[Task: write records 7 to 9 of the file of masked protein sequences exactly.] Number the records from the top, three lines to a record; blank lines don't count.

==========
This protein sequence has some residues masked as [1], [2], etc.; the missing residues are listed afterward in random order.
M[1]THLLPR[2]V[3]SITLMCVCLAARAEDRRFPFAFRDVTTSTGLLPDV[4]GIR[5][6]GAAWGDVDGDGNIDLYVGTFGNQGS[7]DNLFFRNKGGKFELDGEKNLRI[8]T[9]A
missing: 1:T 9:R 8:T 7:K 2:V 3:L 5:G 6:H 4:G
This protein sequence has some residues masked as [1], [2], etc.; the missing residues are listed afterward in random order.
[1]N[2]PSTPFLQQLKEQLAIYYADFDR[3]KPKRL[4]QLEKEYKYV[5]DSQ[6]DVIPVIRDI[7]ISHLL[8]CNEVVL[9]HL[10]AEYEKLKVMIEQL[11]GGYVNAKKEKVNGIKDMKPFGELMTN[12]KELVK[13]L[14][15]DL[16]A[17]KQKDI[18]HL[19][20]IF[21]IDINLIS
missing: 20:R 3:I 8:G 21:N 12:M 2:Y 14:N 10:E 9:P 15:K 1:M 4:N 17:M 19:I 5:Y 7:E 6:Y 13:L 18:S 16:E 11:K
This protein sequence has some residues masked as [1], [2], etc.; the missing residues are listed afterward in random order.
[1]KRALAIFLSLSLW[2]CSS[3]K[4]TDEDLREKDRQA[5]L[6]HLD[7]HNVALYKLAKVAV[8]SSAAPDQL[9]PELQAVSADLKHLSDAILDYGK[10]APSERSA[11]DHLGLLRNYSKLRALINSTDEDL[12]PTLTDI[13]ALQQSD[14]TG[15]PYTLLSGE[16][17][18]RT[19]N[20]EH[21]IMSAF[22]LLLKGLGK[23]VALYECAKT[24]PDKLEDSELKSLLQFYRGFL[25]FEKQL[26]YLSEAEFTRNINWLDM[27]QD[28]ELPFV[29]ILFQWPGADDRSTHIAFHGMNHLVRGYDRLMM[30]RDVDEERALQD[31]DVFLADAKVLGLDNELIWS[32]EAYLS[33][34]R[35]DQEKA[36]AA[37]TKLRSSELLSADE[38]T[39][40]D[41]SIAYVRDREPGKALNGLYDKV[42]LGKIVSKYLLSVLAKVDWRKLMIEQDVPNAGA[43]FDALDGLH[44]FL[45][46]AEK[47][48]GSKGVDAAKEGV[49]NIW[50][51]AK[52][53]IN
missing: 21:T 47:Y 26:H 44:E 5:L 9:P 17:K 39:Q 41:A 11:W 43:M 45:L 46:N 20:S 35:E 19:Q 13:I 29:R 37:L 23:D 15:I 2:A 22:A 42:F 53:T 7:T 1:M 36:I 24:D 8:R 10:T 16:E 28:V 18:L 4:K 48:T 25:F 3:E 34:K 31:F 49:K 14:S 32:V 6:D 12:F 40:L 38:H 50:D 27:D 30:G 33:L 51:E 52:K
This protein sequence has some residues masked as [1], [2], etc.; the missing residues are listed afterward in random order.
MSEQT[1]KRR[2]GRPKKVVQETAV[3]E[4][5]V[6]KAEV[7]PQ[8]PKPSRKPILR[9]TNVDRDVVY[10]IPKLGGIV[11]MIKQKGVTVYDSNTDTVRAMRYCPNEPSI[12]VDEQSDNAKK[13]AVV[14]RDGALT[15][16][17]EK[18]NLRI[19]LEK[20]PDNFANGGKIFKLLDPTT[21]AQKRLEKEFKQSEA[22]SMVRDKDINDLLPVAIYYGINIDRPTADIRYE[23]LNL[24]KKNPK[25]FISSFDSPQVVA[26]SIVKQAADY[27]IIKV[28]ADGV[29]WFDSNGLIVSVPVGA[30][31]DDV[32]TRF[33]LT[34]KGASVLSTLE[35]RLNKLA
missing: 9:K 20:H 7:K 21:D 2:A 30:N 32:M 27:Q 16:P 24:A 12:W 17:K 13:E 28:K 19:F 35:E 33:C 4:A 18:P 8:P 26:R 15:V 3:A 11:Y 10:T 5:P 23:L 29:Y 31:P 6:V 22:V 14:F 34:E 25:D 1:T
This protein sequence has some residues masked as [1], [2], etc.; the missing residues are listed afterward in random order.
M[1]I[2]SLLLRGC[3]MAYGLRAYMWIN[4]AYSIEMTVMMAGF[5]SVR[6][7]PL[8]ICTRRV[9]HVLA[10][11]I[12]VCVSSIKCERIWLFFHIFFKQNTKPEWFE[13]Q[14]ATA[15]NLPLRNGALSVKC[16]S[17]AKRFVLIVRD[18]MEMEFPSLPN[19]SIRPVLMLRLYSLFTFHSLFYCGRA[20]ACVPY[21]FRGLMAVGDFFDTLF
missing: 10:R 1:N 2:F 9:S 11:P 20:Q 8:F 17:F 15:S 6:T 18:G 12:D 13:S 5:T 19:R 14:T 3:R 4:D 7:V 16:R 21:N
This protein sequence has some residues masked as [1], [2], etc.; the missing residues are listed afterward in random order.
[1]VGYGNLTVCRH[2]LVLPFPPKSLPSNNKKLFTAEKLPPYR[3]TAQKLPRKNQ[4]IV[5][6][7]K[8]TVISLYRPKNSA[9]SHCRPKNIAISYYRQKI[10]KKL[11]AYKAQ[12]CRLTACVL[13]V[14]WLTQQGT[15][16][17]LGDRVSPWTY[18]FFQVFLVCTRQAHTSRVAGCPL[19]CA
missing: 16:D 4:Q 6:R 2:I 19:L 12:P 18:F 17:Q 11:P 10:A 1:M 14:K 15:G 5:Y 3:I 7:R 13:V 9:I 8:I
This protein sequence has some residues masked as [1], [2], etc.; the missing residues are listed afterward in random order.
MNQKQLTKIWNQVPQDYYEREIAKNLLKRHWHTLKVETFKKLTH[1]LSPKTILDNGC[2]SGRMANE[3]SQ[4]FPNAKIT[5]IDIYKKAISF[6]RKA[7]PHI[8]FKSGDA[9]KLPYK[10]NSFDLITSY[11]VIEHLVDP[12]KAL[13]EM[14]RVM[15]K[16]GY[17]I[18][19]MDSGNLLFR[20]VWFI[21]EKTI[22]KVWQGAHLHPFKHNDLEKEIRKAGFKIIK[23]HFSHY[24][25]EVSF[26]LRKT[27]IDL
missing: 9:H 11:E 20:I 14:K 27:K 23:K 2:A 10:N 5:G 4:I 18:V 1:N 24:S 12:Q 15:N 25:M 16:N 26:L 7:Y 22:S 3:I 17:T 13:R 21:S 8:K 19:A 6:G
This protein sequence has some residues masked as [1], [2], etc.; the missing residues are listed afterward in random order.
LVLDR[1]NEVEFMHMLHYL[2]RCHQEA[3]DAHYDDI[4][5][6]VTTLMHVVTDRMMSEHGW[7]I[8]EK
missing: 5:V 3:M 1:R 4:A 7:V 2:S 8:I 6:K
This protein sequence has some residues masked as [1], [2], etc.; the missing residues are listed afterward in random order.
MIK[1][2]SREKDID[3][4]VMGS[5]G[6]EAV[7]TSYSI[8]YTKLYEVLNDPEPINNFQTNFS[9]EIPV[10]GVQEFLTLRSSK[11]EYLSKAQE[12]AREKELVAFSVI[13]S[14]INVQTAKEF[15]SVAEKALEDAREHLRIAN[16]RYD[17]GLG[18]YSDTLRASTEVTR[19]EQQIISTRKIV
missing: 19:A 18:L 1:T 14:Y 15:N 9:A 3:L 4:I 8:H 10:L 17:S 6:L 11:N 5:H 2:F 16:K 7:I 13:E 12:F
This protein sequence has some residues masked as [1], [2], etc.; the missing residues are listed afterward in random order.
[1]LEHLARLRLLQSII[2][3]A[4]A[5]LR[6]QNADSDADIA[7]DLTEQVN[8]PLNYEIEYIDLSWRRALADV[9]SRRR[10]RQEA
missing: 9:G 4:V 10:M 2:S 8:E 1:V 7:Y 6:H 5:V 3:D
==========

This protein sequence has some residues masked as [1], [2], etc.; the missing residues are listed afterward in random order.
MNQKQLTKIWNQVPQDYYEREIAKNLLKRHWHTLKVETFKKLTH[1]LSPKTILDNGC[2]SGRMANE[3]SQ[4]FPNAKIT[5]IDIYKKAISF[6]RKA[7]PHI[8]FKSGDA[9]KLPYK[10]NSFDLITSY[11]VIEHLVDP[12]KAL[13]EM[14]RVM[15]K[16]GY[17]I[18][19]MDSGNLLFR[20]VWFI[21]EKTI[22]KVWQGAHLHPFKHNDLEKEIRKAGFKIIK[23]HFSHY[24][25]EVSF[26]LRKT[27]IDL
missing: 9:H 11:E 20:I 14:K 27:K 23:K 2:A 10:N 5:G 4:I 18:V 1:N 24:S 12:Q 15:N 25:M 16:N 26:L 7:Y 22:S 3:I 17:T 13:R 21:S 8:K 19:A 6:G
This protein sequence has some residues masked as [1], [2], etc.; the missing residues are listed afterward in random order.
LVLDR[1]NEVEFMHMLHYL[2]RCHQEA[3]DAHYDDI[4][5][6]VTTLMHVVTDRMMSEHGW[7]I[8]EK
missing: 5:V 3:M 1:R 4:A 7:V 2:S 8:I 6:K
This protein sequence has some residues masked as [1], [2], etc.; the missing residues are listed afterward in random order.
MIK[1][2]SREKDID[3][4]VMGS[5]G[6]EAV[7]TSYSI[8]YTKLYEVLNDPEPINNFQTNFS[9]EIPV[10]GVQEFLTLRSSK[11]EYLSKAQE[12]AREKELVAFSVI[13]S[14]INVQTAKEF[15]SVAEKALEDAREHLRIAN[16]RYD[17]GLG[18]YSDTLRASTEVTR[19]EQQIISTRKIV
missing: 19:A 18:L 1:T 14:Y 15:N 9:A 3:L 4:I 8:H 10:L 17:S 6:L 11:N 5:H 2:F 16:K 7:I 13:E 12:F